(Always exercise due diligence in selecting caregivers.)
· Ask your primary care physician to refer you to someone.
· Call your health insurance carrier or visit them online to get a list of in-network providers.
· See if your employer offers an Employee Assistance Program.
· Use Open Path Collective, a national nonprofit network of therapists providing sessions at reduced rates.
· Search the listings on Psychology Today.
· If you or family members have a school affiliation, ask whether its counseling service is available to you or maintains a list of recommended providers of mental health care.
· Inquire at your religious organization, if appropriate — many faith leaders have counseling credentials.
· Contact a local college or university that confers degrees in counseling fields; many have clinics to train their students.
· If you have a specific difficulty, such as grief, addiction, a major illness in the family, debt, etc., there may be a topic-specific support group. SAMHSA’s National Helpline, 1-800-662-HELP (4357) (also known as the Treatment Referral Routing Service), or TTY: 1-800-487-4889 is a confidential, free, 24-hour-a-day, 365-day-a-year information service in English and Spanish for individuals and family members facing mental and/or substance use disorders. This service provides referrals to local treatment facilities, support groups and community-based organizations.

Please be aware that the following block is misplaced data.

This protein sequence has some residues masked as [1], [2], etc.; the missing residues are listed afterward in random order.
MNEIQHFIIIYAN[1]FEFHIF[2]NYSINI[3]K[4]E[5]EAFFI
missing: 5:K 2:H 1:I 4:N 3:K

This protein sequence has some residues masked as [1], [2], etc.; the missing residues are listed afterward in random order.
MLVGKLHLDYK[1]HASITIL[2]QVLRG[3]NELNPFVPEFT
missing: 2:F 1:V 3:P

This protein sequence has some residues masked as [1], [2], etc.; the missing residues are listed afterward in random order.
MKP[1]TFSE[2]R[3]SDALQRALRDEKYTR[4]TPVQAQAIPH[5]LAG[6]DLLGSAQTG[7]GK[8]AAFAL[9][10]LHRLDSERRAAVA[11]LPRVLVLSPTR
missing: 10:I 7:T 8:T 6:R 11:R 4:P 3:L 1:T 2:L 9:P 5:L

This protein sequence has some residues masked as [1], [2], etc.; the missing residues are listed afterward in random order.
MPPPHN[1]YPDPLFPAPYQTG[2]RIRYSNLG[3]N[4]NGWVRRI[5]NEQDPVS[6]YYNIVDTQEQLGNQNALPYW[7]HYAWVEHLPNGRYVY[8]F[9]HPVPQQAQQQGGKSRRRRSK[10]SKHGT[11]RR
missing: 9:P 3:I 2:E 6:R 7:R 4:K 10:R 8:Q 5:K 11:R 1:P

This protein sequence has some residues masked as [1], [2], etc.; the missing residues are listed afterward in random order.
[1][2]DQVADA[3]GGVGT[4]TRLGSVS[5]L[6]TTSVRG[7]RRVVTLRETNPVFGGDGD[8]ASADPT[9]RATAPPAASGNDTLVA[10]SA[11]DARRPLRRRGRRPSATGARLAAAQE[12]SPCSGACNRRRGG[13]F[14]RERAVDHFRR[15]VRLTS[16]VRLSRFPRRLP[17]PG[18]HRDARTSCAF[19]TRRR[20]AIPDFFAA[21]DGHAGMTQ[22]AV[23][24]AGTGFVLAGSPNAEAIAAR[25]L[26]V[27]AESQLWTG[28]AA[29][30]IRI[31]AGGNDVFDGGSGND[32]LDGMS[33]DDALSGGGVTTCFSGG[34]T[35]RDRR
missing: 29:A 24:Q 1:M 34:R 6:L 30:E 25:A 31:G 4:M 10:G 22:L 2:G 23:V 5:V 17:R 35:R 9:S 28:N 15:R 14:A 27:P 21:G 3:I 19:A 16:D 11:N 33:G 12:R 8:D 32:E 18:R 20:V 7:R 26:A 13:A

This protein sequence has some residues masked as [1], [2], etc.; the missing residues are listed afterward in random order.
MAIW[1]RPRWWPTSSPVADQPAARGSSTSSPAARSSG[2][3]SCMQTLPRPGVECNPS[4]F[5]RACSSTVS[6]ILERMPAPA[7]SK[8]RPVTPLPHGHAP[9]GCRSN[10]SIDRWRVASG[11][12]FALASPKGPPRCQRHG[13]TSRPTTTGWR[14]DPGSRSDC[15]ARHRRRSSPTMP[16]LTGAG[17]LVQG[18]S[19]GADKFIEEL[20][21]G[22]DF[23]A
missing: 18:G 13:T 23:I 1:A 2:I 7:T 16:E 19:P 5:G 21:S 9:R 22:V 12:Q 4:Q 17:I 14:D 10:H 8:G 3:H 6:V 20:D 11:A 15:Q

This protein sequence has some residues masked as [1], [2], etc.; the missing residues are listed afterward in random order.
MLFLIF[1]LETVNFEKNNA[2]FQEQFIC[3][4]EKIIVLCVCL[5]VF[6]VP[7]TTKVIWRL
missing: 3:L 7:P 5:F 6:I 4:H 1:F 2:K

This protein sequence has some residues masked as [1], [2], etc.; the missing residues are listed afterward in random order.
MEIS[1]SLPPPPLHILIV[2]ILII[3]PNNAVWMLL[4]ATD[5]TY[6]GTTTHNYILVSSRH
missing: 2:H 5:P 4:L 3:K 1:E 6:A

National Domestic Violence Hotline: 1-800-799-SAFE (7233)
Rape, Abuse & Incest National Network: 1-800-656-HOPE (4673)
National Alliance on Mental Illness: The NAMI HelpLine, available Monday-Friday from 10 a.m. to 8 p.m., Eastern time: 1-800-950-NAMI (6264) or email@example.com.
Childhelp: 1-800-4-A-CHILD (422-4453)
For young people, the Trevor Project: 1-866-488-7386
For all, It Gets Better Project
USA.gov. Programs are offered at the state level as well, so check your state’s website or call the office of your state attorney general.
This list has been updated.